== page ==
When we begin to doubt God, it plants a seed that can grow into full-blown disobedience. Which is why the book of Hebrews tells us, “But exhort one another every day, as long as it is called ‘today,’ that none of you may be hardened by the deceitfulness of sin” (Hebrews 3:13 ESV). The presence of the enemies of God is a constant reality for the believer. The key is whether or not we allow ourselves to listen to their lies and fall prey to their words of intimidation. Or will we stand firm on the character and promises of God. There were many in Moses’ day who were unable to enter into the rest God had prepared for them, because of unbelief. They failed to step out in faith, enter the land, and watch God deliver on His promises. God never said it would be easy. He just said He would make it happen. All they had to do was believe.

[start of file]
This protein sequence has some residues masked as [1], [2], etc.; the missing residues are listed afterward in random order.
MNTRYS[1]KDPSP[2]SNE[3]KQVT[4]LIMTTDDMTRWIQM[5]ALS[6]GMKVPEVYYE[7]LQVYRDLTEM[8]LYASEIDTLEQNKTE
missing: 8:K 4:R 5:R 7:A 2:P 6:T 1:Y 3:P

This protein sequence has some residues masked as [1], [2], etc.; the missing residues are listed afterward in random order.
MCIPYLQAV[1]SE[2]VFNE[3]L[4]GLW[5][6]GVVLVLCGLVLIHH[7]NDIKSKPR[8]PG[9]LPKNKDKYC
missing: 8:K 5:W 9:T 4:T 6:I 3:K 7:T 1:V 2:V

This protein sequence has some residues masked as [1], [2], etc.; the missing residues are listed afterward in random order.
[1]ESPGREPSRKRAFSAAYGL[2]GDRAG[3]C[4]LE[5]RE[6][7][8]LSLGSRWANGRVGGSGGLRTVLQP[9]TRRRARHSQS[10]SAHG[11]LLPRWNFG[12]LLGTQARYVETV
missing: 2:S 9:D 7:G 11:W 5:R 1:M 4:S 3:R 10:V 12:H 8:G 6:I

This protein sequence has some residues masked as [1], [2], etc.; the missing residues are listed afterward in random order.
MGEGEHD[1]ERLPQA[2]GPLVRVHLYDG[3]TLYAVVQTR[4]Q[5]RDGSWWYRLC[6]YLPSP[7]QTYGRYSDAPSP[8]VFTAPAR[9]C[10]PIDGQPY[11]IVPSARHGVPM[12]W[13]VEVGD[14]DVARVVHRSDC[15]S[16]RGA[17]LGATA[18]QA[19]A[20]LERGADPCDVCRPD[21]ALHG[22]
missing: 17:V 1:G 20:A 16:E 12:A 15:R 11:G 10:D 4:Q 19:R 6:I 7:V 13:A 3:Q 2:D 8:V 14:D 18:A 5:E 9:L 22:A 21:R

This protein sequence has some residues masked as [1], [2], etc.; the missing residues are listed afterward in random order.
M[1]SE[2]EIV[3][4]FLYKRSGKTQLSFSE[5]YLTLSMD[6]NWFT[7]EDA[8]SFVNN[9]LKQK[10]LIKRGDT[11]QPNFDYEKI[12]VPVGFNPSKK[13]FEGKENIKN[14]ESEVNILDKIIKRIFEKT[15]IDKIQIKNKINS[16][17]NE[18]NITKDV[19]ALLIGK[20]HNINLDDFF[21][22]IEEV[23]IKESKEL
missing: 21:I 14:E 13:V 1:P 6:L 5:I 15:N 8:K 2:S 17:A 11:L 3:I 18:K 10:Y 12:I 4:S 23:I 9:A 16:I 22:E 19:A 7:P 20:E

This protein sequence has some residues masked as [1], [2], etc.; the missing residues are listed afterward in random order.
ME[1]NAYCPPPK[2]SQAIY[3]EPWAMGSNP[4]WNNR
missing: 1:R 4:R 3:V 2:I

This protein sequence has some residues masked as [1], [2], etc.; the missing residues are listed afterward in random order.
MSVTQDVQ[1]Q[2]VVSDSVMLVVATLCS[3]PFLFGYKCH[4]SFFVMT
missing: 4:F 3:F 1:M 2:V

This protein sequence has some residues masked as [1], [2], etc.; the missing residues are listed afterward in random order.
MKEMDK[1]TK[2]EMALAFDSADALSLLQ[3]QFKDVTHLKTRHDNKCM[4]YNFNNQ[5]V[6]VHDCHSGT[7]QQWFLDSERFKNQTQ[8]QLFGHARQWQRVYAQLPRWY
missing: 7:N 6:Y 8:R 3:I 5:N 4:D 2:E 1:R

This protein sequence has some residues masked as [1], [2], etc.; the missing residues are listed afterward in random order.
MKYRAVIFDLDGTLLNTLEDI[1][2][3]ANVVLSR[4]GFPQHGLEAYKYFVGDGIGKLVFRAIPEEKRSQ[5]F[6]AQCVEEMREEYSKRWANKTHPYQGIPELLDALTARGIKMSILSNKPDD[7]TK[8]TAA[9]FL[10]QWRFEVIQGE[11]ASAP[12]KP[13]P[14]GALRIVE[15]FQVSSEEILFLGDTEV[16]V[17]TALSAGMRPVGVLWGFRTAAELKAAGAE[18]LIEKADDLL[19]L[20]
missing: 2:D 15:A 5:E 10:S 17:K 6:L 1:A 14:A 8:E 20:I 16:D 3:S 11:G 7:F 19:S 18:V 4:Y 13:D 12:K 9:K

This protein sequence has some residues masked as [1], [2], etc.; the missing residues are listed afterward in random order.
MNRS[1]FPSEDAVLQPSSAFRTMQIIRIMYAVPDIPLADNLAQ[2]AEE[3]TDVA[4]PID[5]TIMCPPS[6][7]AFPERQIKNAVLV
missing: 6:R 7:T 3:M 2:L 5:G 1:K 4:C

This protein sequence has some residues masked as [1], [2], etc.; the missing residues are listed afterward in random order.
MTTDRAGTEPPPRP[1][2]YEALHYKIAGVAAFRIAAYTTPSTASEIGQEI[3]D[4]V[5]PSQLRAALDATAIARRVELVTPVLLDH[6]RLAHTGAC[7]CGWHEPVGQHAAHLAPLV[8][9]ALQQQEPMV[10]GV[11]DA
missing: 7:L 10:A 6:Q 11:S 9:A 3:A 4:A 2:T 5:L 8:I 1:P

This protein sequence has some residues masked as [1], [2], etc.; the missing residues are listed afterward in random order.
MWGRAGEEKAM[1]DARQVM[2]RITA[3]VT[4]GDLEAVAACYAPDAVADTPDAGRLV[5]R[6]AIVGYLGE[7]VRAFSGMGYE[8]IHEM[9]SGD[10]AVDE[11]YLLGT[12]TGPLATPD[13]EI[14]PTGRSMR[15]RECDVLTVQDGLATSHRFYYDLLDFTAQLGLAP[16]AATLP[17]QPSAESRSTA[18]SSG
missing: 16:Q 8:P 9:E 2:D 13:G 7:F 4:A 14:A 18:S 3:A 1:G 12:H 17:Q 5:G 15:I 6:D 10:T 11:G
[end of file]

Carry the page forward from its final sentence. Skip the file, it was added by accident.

Father, I want to continue to learn to act out what I say I believe about You by putting that belief into action. I want to step out and hold on to Your promises. I want to see You work, even when the odds seem stacked against me. Because You are trustworthy and true. Amen

Ken Miller
Grow Pastor & Minister to Men
kenm@christchapelbc.org

Numbers 19-20, John 1

Belief and Obedience.

Numbers 19-20, John 1

But to all who did receive him, who believed in his name, he gave the right to become children of God, who were born, not of blood nor of the will of the flesh nor of the will of man, but of God. – John 1:12 ESV